- Created in Common Eye Conditions, Injury & Irritation
The cornea is present as a clear tissue that is located at the front of the eye. A corneal ulcer occurs when there is a sore in the layer of the cornea. Symptoms of this include redness, drainage, visual disturbances, sensitivity to light, itching and discomfort.
Causes and Effects of Corneal Ulcers
The most common cause of a corneal ulcer is infection. This can occur following damage to the eye. Other possible causes include fungi, eye dryness, a scratch in the eye, an inflammatory disorder, allergic eye disorders, and viruses.
Contact lens wearers are especially prone to corneal ulcers, especially if they wear their contacts while sleeping or while swimming.
Changes in vision may take place after a corneal ulcer has healed. It can also cause long term damage to the vision and even a loss of the eye itself. In some cases a corneal transplant may even be necessary. This is why it is important to seek treatment as soon as possible after noticing any symptoms.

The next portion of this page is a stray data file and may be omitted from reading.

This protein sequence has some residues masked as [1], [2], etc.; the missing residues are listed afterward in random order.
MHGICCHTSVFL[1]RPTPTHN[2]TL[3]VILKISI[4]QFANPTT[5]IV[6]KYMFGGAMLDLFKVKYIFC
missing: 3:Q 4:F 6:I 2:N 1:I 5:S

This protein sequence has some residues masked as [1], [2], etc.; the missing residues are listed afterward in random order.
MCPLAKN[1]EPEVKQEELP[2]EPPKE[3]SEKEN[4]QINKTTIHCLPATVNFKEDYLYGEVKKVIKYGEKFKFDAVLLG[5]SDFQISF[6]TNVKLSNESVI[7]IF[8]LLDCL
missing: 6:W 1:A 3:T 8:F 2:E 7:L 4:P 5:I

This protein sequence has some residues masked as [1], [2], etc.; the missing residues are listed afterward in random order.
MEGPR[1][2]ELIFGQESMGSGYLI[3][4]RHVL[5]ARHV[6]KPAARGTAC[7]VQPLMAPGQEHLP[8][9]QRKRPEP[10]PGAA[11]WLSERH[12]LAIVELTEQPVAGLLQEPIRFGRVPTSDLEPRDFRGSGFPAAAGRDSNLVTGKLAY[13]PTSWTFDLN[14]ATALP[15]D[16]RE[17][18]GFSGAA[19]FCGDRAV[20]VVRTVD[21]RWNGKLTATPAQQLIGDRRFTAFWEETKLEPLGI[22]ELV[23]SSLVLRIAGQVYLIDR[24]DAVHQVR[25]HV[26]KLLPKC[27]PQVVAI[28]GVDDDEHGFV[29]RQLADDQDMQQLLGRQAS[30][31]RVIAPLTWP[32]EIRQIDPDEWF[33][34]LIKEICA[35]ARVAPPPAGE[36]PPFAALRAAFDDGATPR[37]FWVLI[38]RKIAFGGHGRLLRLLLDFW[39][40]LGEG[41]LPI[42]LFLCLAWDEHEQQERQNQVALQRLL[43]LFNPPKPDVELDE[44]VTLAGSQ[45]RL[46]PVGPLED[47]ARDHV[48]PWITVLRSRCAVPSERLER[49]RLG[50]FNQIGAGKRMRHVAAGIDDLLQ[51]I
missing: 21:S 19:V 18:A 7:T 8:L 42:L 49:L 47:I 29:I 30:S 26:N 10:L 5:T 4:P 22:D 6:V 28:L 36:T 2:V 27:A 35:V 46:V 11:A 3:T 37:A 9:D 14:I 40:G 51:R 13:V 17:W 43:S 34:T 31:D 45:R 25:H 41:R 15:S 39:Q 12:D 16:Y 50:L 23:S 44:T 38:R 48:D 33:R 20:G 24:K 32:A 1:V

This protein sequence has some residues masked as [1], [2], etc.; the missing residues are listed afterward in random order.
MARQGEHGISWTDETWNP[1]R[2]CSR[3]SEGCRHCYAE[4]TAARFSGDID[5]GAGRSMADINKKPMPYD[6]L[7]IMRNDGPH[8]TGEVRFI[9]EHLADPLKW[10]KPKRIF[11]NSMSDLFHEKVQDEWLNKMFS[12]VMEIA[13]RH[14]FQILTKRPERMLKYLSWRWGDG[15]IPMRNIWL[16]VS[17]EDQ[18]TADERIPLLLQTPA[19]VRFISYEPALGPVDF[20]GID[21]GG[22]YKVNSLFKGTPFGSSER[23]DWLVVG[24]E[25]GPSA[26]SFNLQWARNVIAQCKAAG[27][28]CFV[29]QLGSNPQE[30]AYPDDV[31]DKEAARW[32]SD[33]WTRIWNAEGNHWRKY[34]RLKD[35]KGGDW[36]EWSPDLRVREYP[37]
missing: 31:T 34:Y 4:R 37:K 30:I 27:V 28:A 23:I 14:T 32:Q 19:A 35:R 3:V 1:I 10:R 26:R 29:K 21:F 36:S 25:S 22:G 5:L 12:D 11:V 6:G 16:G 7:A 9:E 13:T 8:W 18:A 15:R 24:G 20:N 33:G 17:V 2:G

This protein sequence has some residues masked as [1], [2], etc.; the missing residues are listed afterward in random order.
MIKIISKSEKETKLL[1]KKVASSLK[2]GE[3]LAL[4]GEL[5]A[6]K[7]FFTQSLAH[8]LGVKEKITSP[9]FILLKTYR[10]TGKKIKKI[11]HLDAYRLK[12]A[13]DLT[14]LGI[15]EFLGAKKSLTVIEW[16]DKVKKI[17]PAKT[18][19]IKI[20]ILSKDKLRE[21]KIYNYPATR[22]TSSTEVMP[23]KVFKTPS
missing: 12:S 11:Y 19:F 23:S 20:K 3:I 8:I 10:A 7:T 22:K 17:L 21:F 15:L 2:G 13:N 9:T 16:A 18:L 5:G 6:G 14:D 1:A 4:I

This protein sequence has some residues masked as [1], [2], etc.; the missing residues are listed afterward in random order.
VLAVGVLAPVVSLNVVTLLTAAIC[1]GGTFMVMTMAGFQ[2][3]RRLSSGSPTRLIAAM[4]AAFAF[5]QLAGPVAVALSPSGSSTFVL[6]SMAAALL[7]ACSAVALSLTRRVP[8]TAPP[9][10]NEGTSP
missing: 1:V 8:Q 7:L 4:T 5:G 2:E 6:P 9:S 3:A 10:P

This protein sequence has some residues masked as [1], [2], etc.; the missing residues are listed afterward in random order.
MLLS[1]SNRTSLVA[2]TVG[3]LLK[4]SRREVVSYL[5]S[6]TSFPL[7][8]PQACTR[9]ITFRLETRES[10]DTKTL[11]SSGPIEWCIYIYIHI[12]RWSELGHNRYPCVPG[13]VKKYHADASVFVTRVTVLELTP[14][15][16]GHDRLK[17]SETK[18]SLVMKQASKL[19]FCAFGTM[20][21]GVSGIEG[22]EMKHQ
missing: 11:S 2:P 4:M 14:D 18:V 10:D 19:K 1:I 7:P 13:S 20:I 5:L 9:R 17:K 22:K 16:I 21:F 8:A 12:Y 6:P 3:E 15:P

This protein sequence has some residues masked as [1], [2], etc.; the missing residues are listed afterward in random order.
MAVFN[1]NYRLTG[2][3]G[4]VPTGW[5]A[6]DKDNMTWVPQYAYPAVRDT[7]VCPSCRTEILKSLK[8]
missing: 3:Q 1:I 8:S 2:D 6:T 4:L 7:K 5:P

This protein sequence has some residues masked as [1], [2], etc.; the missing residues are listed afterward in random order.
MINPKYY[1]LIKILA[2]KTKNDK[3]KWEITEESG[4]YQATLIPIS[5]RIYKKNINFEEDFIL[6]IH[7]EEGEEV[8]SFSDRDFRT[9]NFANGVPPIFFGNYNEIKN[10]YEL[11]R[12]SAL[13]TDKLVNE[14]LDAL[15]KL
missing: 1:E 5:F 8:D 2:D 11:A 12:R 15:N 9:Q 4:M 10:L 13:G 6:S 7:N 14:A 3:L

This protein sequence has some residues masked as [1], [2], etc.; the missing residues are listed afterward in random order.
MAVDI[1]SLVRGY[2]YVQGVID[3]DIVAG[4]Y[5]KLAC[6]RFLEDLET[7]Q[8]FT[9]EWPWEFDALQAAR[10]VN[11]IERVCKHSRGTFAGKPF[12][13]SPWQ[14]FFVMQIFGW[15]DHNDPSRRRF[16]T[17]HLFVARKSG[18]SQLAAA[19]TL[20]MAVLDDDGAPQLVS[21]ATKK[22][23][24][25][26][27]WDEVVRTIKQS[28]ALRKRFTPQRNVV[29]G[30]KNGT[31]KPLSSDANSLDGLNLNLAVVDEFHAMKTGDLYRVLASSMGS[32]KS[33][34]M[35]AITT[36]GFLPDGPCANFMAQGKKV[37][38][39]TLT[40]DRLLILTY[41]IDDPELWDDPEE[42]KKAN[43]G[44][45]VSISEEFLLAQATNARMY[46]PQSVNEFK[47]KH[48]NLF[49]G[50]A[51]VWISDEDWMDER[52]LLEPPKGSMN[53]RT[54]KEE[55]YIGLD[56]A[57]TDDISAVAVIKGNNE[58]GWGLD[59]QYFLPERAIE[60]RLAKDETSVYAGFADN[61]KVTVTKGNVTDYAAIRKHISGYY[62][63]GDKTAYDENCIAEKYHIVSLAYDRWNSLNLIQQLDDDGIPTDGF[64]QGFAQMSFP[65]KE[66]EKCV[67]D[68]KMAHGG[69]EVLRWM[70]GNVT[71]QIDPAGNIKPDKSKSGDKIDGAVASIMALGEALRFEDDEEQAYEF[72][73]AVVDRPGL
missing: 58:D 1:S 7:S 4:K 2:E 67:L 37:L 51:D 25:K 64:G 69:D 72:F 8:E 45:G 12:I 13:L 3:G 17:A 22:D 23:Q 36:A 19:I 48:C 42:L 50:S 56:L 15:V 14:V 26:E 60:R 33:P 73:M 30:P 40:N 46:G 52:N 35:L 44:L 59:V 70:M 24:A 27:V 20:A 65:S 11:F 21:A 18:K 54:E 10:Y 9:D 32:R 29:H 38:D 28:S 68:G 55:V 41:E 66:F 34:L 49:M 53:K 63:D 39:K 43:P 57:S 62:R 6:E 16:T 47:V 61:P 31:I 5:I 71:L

Treatment of Corneal Ulcers
After examination of the eye, the eye care professional will determine what type of treatment is needed. If the corneal ulcer was caused by bacteria the doctor will likely prescribe a topical antibiotic for the eye. Culture of the eye drainage may be taken for further examination. If the doctor suspects a fungal infection topical anti-fungal medication may be needed. If the corneal ulcer is severe, oral agents may also be prescribed.
Prevention of Corneal Ulcers
The best way to avoid suffering from a corneal ulcer is protection of the eye. When doing any type of work or activity that would put yourself at risk for damage to the eye you should wear some type of mask, safety glasses, or goggles. If you are prone to dry eyes you can administer lubricating eye drops as needed. Contact lens wearers need to take proper care of the lenses in cleaning them and storing them. Contact lenses should never be worn while sleeping or swimming. Most importantly, proper hand washing is a must to avoid transmitting bacteria to the eye. This is the first line of defense in protecting your health.